symptom of the disease of the same individual is brought out in
my poem, "To A New Born Child". The editor protested that it was
rather rough luck on a kid to predict such misfortunes for it.
In other words, he had not the remotest idea what the poem was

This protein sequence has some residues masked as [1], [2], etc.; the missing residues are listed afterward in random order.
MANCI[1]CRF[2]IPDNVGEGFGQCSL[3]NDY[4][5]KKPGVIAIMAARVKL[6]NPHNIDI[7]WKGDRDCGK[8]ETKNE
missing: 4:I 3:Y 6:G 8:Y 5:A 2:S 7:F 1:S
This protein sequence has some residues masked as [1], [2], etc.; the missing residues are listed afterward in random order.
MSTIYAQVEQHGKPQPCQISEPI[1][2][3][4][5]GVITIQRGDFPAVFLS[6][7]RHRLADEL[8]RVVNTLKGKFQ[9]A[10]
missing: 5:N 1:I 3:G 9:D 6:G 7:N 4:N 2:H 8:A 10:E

about. Considering that this particular editor is quite justly
reputed to be far and away the best man in England in the matter
of appreciating first-class work, it is perfectly
incomprehensible to me that he should be such an arrant
— The Confessions of Aleister Crowley.
New York, NY. Hill and Wang, 1969. Page 689.